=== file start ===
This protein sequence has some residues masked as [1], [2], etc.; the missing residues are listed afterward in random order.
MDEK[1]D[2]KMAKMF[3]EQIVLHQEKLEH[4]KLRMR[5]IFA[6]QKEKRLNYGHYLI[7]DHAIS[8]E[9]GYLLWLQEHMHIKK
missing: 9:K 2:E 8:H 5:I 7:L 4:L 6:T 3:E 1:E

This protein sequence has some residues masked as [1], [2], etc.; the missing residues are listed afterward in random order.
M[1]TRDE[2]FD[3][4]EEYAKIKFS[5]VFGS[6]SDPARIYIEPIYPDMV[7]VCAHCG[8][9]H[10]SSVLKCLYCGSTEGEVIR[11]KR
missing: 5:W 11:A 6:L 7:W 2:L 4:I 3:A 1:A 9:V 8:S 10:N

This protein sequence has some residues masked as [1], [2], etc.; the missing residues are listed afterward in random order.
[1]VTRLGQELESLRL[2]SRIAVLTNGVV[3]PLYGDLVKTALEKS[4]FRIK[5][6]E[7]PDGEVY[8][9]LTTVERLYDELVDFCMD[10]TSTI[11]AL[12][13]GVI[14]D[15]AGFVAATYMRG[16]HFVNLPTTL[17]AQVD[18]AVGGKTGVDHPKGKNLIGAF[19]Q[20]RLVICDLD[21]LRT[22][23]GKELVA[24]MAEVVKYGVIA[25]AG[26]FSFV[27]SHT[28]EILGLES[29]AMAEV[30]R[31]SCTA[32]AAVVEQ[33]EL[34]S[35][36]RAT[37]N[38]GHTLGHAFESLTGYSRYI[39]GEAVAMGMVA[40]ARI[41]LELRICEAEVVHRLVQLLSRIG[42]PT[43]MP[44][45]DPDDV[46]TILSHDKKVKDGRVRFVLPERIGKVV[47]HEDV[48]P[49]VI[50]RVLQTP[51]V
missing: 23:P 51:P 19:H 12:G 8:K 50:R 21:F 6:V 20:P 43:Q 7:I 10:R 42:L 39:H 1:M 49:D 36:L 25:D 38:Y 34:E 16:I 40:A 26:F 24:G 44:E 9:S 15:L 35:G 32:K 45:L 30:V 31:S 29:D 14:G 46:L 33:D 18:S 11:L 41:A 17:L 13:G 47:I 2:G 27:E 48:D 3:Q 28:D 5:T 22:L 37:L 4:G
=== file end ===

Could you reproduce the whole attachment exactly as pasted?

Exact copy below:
This protein sequence has some residues masked as [1], [2], etc.; the missing residues are listed afterward in random order.
MDEK[1]D[2]KMAKMF[3]EQIVLHQEKLEH[4]KLRMR[5]IFA[6]QKEKRLNYGHYLI[7]DHAIS[8]E[9]GYLLWLQEHMHIKK
missing: 9:K 2:E 8:H 5:I 7:L 4:L 6:T 3:E 1:E

This protein sequence has some residues masked as [1], [2], etc.; the missing residues are listed afterward in random order.
M[1]TRDE[2]FD[3][4]EEYAKIKFS[5]VFGS[6]SDPARIYIEPIYPDMV[7]VCAHCG[8][9]H[10]SSVLKCLYCGSTEGEVIR[11]KR
missing: 5:W 11:A 6:L 7:W 2:L 4:I 3:A 1:A 9:V 8:S 10:N

This protein sequence has some residues masked as [1], [2], etc.; the missing residues are listed afterward in random order.
[1]VTRLGQELESLRL[2]SRIAVLTNGVV[3]PLYGDLVKTALEKS[4]FRIK[5][6]E[7]PDGEVY[8][9]LTTVERLYDELVDFCMD[10]TSTI[11]AL[12][13]GVI[14]D[15]AGFVAATYMRG[16]HFVNLPTTL[17]AQVD[18]AVGGKTGVDHPKGKNLIGAF[19]Q[20]RLVICDLD[21]LRT[22][23]GKELVA[24]MAEVVKYGVIA[25]AG[26]FSFV[27]SHT[28]EILGLES[29]AMAEV[30]R[31]SCTA[32]AAVVEQ[33]EL[34]S[35][36]RAT[37]N[38]GHTLGHAFESLTGYSRYI[39]GEAVAMGMVA[40]ARI[41]LELRICEAEVVHRLVQLLSRIG[42]PT[43]MP[44][45]DPDDV[46]TILSHDKKVKDGRVRFVLPERIGKVV[47]HEDV[48]P[49]VI[50]RVLQTP[51]V
missing: 23:P 51:P 19:H 12:G 8:K 50:R 21:F 6:V 20:P 43:Q 7:I 10:R 42:L 39:H 1:M 49:D 36:L 25:D 38:Y 34:E 16:I 40:A 26:F 24:G 44:E 9:S 15:L 35:G 32:K 45:L 30:V 31:S 29:D 14:G 46:L 33:D 18:S 11:L 41:A 17:L 13:G 47:I 2:G 27:E 48:D 3:Q 28:D 5:T 22:L 37:L 4:G